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People often take nature for granted just because it is everywhere. Seeing nature is different from observing it, hearing it is not the same as listening to it, walking within it is nothing like feeling it. Different cultures, but also different people in the same culture, have different perceptions of how the nature function and how it responds to the human actions. While every perception has a basis in the reality, some perceptions of nature are more accurate because they embrace reality more completely and more accurately.
Recognizing the existence of different perceptions can help to understand why and how different individuals and different societies interact with the environment and the nature in such strikingly different ways. The two authors John Lame Deer and Bill McKibben in their respective works, “Talking to the Owls and Butterflies” and “The End of Nature” provide the readers with the unique opportunity to discover the effects of the human being on the nature and gifting as well their own personal perceptions of nature.
In many cultures, ancient and modern, butterflies are symbols of change, transformation but mostly symbol of life and hope. Butterflies are insect that begins their life in one form and ends it in another. A butterfly starts living as a crawling creature, then it hibernates in a cocoon, only to rejoin the world as a beautiful, colorful, flying creature. On the other side, owls are seen as mysterious creatures, mostly because they live in the night and humans have always found the night to be full of mystery and unknown.
The owls, live within the darkness, which includes magic, mystery and often fear. Because of these reasons, the owls are somehow symbol of the unknown and the fear. When knowing what are the symbols of the butterflies and the owls in many cultures, it comes almost naturally to think that the title given by the author Lame Deer to his book “Talking to the Owls and Butterflies” might be referred to the human race trying to establish a relationship with the nature and its magic, while being scared of the unknown in the nature but knowing that in there life can be found and hoping to find a balance between the nature kingdom and the human being.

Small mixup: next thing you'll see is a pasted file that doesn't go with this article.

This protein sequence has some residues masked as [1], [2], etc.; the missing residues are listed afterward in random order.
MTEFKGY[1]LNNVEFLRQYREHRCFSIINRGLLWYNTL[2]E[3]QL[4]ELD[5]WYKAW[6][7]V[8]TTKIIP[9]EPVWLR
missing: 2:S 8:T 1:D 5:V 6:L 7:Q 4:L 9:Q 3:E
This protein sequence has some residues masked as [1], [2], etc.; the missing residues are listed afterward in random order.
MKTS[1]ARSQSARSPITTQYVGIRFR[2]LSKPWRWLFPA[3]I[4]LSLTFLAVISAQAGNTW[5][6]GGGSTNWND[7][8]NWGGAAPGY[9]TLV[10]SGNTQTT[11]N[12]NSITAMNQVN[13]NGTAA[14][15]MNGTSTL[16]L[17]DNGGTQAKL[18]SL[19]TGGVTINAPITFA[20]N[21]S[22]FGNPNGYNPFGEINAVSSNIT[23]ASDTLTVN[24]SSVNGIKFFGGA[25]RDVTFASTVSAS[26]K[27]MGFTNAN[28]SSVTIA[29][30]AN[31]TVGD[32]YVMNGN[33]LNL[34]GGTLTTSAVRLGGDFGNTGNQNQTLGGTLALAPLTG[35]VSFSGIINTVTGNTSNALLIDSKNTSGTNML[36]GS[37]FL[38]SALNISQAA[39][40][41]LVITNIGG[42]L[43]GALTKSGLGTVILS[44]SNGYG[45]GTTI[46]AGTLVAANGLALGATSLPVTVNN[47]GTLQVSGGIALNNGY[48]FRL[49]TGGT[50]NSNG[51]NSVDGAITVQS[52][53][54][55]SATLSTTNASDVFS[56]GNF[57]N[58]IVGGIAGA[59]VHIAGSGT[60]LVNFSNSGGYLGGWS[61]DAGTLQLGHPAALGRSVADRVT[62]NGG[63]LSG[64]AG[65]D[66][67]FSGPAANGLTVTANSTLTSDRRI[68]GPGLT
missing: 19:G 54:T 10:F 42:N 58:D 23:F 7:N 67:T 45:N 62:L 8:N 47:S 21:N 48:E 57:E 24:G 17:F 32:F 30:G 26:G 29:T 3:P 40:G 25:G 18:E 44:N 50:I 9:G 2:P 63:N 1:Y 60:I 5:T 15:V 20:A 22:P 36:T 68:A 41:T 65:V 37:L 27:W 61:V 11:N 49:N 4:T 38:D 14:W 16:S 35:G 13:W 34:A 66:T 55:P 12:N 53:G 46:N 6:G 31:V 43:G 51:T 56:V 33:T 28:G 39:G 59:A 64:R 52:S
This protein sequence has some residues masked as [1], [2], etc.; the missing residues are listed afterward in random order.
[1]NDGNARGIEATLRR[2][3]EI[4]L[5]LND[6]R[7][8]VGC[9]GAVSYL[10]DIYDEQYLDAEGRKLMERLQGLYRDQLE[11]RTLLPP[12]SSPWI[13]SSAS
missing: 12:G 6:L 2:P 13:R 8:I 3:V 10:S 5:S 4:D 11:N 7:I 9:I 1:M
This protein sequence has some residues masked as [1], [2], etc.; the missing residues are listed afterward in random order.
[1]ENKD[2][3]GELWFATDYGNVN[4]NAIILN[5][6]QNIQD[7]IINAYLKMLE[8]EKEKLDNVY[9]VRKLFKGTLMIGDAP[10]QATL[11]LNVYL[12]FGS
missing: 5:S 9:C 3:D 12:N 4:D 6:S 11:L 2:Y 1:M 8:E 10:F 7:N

In ‘Talking to the Owls and Butterflies,’ the author John Lame Deer, begins with a a request for the modern people of the world by saying “Sit down here, all of us, on the open prairie, where we can’t see a highway or a fence. Let’s have no blanket to sit on, but feel the ground with our bodies, the earth, the yielding shrubs. Let’s have the grass for a mattress, experiencing its sharpness and it softness. Let us become like stones, plants and trees. Let us be animals, think and feel like animals”(687). More than a request, it seems to be an important invitation to the human being to understand how the life we built for ourselves is such an organized life of career and habits, that people are now trapped in the materialistic world that they put themselves in. “Watch the ashes, don’t smoke, you’ll stain the curtains. Watch the goldfish bowl, don’t breath on the parakeet, don’t lean your head against the wallpaper; your hair might be greasy. Don’t spill liquor on the table; it has a delicate finish.’ (688). It almost seems like people are not interested in experiencing the world, they do not want to hear it, smell it, taste it or feel it but they want to sanitize everything, so that only the desire for movement, progress and profit will remain and anything that hinders these ideals will be thrown to the side. People continuously improve their knowledge and develop technologies to improve their lives, these activities help to improve the life of human beings but at the same time these activities cause some side-effects to the Earth because of pollution, deforestation, and exaggerated natural resources exploitation.